16 Comments

Always interested in your takes on this kind of thing. I think you capture the first wash of TikTok delirium very well. As a user who has repeatedly gone viral, been banned then indefinitely shadow banned there is something sinister lurking beneath that algorithm, as you point out here. While the north american GM has issued several statements on making it a more "equitable" app and there are certainly more Black creators on the fyp then when I started lurking 2 years go, it feels like maybe more corporate woke-speak-- even today a slew of popular trans, queer and disabled artists are being mass banned for "violating community guidelines". I'm glad you touch on that angle briefly here and would be interested to see if this kind of meta-critique could exist in the algorithmic space of the app itself! Ofc you said you weren't interested in posting your own vids so thats just my wishful thinking :)

Expand full comment

I appreciated learning more about TikTok in your evocative piece, which I received through a curating service from Atlantic writer Conor Friedersdorf. I also appreciated your concluding reflections on passivity, addiction, and potential exploitation--which, after reading your ekphrasis, I was prepared for but still disturbed by.

Expand full comment

can you show me youressay

Expand full comment

As a social media marketer who has yet to download the app for myself, I'm drawn to articles thoughtfully written, as this was, that express the ominous sense that I've been getting from social media consumption, especially since the start of the pandemic. Your essay reminded me of a gentle walk through a world much like Alice in Wonderland, a hole that keeps growing and evolving, entrancing you until you can't remember what's up or what's down, what you like or what had planned for the day. You captured that feeling well and it was the first article I've read in a while that was a true pleasure to read. Perhaps, though, it's time I started to read more.

Expand full comment

I really rated this piece. I also tried to formulate my tiktok observations in a Medium piece,. Ut reading what you wrote just made me realize how superficial my own observations had been. At the end, when you reprised the Benjamin reference, I thought, 'oh fuck, this is pretentious and indulgent' but then you really got on top of it with the aura comment. I don't think that analogy is fully baked yet, but it has tremendous potential, I would almost like to see you expand on it in a piece of it's own.

Expand full comment

I’ve tried to describe TikTok in writing, but all I could come up with is that I LOVE its diversity and the emotions it stirs up in me. Also, the connections you can make with other people on TikTok is real. It’s a platform where you can be heard as well. It’s been wonderful for my mental health this year. Your essay describes this experience in depth and you nailed it!

Expand full comment

Very interesting! Something I'd be inclined to point out is that tiktok uses a fast frame rate, which makes the videos look jerky and old-fashioned and a bit otherworldly. I first saw it on adverts for tiktok in early days and I found it oddly disorienting, so I don't think I'll ever be a proper fan. To many people it's entrancing, though.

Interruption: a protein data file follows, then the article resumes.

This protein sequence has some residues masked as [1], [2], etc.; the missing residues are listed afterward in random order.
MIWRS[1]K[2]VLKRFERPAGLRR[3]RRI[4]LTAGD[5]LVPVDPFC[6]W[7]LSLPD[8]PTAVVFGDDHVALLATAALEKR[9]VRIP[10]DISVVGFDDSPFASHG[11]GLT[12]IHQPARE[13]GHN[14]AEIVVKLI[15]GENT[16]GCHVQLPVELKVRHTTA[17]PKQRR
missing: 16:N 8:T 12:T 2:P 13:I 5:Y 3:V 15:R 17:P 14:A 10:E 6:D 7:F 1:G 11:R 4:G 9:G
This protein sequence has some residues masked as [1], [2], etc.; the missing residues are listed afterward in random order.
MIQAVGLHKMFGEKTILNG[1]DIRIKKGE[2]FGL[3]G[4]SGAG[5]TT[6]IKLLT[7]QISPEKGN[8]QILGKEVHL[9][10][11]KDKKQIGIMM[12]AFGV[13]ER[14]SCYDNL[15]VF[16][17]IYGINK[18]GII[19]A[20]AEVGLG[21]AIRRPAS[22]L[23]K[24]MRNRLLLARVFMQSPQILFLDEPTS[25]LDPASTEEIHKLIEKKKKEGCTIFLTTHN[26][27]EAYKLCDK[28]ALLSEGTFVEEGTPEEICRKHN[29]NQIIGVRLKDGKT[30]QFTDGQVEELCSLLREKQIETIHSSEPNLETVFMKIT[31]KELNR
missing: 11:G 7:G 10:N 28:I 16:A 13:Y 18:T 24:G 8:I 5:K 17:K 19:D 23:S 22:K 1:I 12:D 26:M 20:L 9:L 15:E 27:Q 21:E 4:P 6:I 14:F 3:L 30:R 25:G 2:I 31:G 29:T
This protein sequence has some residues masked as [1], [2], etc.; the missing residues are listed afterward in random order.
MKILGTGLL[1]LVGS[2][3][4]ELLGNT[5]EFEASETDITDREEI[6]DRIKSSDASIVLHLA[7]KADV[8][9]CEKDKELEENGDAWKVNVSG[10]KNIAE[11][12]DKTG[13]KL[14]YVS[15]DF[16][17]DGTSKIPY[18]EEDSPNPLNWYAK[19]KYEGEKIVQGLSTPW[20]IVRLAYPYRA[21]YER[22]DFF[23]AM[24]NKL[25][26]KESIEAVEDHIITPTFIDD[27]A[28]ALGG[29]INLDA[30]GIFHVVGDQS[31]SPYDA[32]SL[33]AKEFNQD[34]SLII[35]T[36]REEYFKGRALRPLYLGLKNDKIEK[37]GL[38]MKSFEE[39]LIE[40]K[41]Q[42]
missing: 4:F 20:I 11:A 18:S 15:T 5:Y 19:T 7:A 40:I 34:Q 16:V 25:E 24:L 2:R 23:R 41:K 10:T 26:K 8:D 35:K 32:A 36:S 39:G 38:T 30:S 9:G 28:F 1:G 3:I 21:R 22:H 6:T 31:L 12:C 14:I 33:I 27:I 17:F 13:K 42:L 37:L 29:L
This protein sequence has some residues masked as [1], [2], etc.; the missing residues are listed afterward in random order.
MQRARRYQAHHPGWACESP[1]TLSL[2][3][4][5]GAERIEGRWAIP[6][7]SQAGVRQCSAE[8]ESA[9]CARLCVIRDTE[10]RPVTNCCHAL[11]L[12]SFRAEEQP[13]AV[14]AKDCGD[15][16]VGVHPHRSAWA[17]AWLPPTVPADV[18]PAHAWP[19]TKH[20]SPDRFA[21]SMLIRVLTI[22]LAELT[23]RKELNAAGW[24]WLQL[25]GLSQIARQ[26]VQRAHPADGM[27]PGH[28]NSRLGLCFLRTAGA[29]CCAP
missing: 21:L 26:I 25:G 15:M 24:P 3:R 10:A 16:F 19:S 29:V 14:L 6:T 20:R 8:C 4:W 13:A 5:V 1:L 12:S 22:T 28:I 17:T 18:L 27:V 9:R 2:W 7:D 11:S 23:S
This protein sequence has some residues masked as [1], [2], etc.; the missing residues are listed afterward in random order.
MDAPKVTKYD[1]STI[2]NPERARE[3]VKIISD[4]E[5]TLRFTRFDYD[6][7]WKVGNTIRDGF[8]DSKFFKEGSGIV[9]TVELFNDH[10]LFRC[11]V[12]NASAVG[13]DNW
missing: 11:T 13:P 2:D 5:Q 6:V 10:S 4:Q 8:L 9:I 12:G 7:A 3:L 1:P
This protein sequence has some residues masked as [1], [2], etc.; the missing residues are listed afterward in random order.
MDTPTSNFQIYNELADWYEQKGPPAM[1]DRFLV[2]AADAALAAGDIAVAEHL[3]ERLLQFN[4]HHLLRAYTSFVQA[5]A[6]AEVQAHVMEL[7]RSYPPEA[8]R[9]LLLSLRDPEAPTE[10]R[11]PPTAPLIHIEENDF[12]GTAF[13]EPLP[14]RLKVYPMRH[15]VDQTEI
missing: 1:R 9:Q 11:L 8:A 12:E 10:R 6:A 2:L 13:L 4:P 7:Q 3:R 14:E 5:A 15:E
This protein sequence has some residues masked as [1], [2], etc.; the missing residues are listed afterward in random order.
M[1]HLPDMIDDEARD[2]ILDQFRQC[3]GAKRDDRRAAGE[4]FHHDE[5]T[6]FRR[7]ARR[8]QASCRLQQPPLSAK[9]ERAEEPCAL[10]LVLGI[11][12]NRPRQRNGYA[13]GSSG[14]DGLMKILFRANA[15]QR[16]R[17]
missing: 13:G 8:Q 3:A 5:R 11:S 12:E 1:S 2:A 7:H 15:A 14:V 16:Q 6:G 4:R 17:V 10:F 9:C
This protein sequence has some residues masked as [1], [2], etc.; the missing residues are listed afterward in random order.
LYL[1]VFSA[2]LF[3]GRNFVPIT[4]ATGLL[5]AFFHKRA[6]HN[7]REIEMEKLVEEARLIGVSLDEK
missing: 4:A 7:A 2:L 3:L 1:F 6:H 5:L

I'm glad you didn't skip over the tinkering of the employees behind the scenes, as many articles tend to ignore that. It doesn't require much manipulation to instigate a trend or edge certain types of people into higher rankings, so I think the effect tends to be underestimated. The downplaying makes you g people feel like anyone can be a star, but it's not so simple as that. Most popular stars are young and attractive in a non-threatening way, but more importantly they move dynamically and are expressive

Expand full comment

Great post, very insightful and interesting to see how addictive can be, even more so than Instagram. I wonder if it’s better for teens’ mental health than Instagram? On the other hand, it has the potential to limit attention span even further. Instagram reels are clearly a way of Facebook trying to bury the platform, as stories did to Snapchat, but I have the feeling it won’t work this time. At least TikTok pays its top creators.

Expand full comment

Great piece, Kyle. Worked perfectly. I have skipped Twitter, Instagram and Snapchat, but I must now try TikTok. Initially, I thought it was some stupid thing for Tweenagers.

Expand full comment

Great read, I love your approach to the subject. Helps a geezer like me (i.e. - somebody older than 25) understand what's substantially different about TikTok compared to other platforms du jour. Still sounds equally likely as a conduit to tranquil personalized experience as window into future machine-controlled hellscape (and no reason it can't be both), but I like seeing it in explored with curiosity like this.

Expand full comment

Great read. Didn't mind the free-flowing nature of the piece at all, thought it mirrored your subject. In particular, I liked some of your closing thoughts on how the platform feels completely open to your whims and yet we're only being shown a slice of the reality that tiktok wants us to see.

From another direction, I work in Hollywood and I sometimes feel like a dinosaur watching the meteor fall -- at least this essay allows me to identify exactly what is going to bury me.

Expand full comment

This was such a good read! I’ve never seen such a sophisticated and analytical view of tiktok, so this was extremely refreshing. I mostly just hear my friends telling me to “just get tiktok already”, but this essay helped me really understand the pros and cons in deptg! Amazing writing!

Expand full comment
Comment deleted
Expand full comment